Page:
Is Person of Interest following Sherlock Holmes’ footsteps?
‘Person of Interest’ has its own Sherlock and Watson, multiple Moriartys, two Lestrades, and many strong female characters. Is ‘Person of Interest’ the Sherlock Holmes for the digital age?
I noticed two things this week: a Holmesian pattern for this season’s arc and a pattern concerning the female characters. I’m getting a strong Sir Conan Arthur Doyle feel this season catalyzed by this season’s villains. Root is Finch’s Moriarty and Wesley, the evil agent in “Critical,” is clearly John’s. However, while Root is criminally insane, Wesley is insanely logical. Wesley’s eerie, distanced calm makes him a better Moriarty, especially since I see the wheels turning in his mind. Root, by contrast, is just plain crazy.
Every Sherlock mystery requires a bumbling police inspector whom Sherlock relies on. Fusco and Carter make a great Lestrade. I love watching them unite as the Wonder cop Twins. This week showed their complementary strengths. Fusco pulls and hides the evidence while Carter strings together leads. Fusco is the street-wise detective who always knows when something’s wrong. Carter’s the innocent cop, who’s a bulldog in following leads. They’re both good detectives in their individual ways and I love how Person of Interest continues to develop that this season. I also love that Snow knew enough about Carter’s capabilities, to expect she’d find him.
The week felt closer to Holmes because Sherlock never let Lestrade (or any detective) into his tiny secrets. When Sherlock mentioned Moriarty to Inspector MacDonald in Valley of Fear, I felt something dark around the corner. Similarly, this week, when John dangled the opportunity to grab the forbidden fruit of knowledge, with the caveat that danger would plague Carter’s every step if she took it, I shivered. Does Carter grab at the shiny red apple hanging in Reese’s hand? Probably not this week. But, just as Sherlock needed to face Moriarty, Carter will eventually need to face John’s darkness. The strongest line came from John, “You’re a very good detective.” I thought Fusco’s insatiable curiosity would bite John, but, clearly, Carter’s Eve-like concern in this garden bit him in the back.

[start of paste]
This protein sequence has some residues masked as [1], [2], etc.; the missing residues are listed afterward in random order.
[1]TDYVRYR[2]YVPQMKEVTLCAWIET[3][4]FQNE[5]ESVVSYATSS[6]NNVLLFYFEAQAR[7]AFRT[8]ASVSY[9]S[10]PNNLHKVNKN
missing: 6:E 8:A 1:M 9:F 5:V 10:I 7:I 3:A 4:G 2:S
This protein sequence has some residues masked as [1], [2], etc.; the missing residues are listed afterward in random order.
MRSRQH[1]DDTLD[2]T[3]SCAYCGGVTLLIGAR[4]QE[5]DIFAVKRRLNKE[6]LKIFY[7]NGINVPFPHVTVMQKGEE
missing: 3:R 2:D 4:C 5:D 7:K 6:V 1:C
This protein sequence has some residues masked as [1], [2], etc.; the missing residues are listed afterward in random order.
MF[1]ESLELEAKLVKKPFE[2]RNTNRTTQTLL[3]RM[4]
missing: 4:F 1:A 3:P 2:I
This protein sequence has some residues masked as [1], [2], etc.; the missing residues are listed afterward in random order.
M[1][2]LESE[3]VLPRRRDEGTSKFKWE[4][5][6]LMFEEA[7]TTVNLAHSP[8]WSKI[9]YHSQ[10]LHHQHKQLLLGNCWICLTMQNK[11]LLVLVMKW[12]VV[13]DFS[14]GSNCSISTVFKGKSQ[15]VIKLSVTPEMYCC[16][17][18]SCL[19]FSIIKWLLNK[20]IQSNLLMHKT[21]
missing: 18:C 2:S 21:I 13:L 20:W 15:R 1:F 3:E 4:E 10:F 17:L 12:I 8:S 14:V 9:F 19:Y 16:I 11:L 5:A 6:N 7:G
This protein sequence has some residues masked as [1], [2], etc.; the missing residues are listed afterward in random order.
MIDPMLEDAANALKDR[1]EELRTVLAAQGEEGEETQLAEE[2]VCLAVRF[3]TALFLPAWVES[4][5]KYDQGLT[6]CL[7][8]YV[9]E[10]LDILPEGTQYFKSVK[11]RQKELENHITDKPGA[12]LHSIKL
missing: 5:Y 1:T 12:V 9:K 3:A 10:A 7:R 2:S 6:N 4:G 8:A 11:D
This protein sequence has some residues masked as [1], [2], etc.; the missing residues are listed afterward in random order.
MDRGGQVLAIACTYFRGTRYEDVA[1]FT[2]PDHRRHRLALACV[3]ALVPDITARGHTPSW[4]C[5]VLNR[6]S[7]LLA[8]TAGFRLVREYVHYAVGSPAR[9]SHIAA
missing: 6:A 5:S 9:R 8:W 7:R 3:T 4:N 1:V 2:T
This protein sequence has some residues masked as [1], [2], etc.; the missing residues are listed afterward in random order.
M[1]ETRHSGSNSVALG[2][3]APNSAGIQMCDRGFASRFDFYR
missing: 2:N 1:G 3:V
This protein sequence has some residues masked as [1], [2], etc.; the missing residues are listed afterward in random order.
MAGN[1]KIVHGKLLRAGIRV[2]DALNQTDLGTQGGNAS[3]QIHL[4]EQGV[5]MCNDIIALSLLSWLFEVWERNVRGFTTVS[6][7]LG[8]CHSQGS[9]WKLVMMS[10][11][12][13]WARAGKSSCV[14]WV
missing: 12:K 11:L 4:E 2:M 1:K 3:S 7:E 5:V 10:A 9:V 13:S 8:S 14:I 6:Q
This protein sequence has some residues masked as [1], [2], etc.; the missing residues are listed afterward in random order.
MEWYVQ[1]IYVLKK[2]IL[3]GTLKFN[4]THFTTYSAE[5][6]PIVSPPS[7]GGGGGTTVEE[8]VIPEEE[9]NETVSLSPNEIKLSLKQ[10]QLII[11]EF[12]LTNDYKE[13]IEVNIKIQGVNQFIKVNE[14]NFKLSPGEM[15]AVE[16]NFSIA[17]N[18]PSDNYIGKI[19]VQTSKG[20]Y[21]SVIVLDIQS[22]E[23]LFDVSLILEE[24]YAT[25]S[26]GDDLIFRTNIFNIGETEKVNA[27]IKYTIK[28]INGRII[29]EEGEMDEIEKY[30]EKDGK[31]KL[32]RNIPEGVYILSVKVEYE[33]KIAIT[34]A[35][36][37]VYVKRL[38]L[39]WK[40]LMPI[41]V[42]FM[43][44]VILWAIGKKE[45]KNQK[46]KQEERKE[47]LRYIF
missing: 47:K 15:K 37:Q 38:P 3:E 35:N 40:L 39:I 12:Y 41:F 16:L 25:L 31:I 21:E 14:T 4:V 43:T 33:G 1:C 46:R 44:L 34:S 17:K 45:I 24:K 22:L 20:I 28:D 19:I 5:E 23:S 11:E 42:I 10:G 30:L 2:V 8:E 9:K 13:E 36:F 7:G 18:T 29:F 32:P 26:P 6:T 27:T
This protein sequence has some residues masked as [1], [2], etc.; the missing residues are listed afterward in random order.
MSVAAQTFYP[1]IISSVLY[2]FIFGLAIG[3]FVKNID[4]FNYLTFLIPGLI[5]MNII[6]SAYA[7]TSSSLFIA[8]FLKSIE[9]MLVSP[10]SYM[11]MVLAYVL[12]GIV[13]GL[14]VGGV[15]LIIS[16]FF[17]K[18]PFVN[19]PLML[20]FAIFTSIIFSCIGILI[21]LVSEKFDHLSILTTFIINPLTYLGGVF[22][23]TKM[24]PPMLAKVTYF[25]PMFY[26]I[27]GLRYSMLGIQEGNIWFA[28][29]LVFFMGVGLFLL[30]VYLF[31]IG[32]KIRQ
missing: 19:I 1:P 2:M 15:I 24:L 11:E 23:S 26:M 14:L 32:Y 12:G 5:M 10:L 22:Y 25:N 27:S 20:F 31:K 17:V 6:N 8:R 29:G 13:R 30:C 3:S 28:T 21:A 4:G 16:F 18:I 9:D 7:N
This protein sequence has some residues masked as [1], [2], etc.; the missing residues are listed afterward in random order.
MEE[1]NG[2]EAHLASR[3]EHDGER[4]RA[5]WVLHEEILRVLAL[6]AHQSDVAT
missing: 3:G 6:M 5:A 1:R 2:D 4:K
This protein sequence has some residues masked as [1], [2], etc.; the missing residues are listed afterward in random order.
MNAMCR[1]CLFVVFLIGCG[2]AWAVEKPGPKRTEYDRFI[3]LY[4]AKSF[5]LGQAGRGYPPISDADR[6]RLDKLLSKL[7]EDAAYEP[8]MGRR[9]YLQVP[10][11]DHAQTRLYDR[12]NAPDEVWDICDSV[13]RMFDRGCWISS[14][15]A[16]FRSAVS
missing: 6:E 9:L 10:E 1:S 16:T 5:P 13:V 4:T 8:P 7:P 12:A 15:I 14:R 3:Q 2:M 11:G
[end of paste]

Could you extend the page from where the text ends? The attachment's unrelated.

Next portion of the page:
If Fusco and Carter are Lestrade, then clearly John and Finch are this show’s Watson and Holmes. Finch’s relationship with John grew over time like our Victorian dynamic duo. Last season, he would’ve consistently requested John verbalize his status during a fight. This time, he listened quietly, expecting John would win, and trusting him enough to do his job without double distractions. But, if both John and Finch are the more competent side of Watson and Holmes, who plays the bumbling sidekick? Clearly, that’s Ken Leung as Leon Tao. Did Leon scan Finch’s system? Of course he did. While I’m surprised that Finch and Reese covertly encouragedLeon’s predilections, that’s the show. It keeps showing a new side to existing characters and a new twist to old formulas.Leon’s an awesome asset. Unlike Fusco who wants to care and the rest who do care,Leon doesn’t care one wink. He just likes when the game’s afoot. And, I like that contrast. Side note: Does everyone call Reese, John, now? In a way, I like it. Again, it shows his increasing humanity.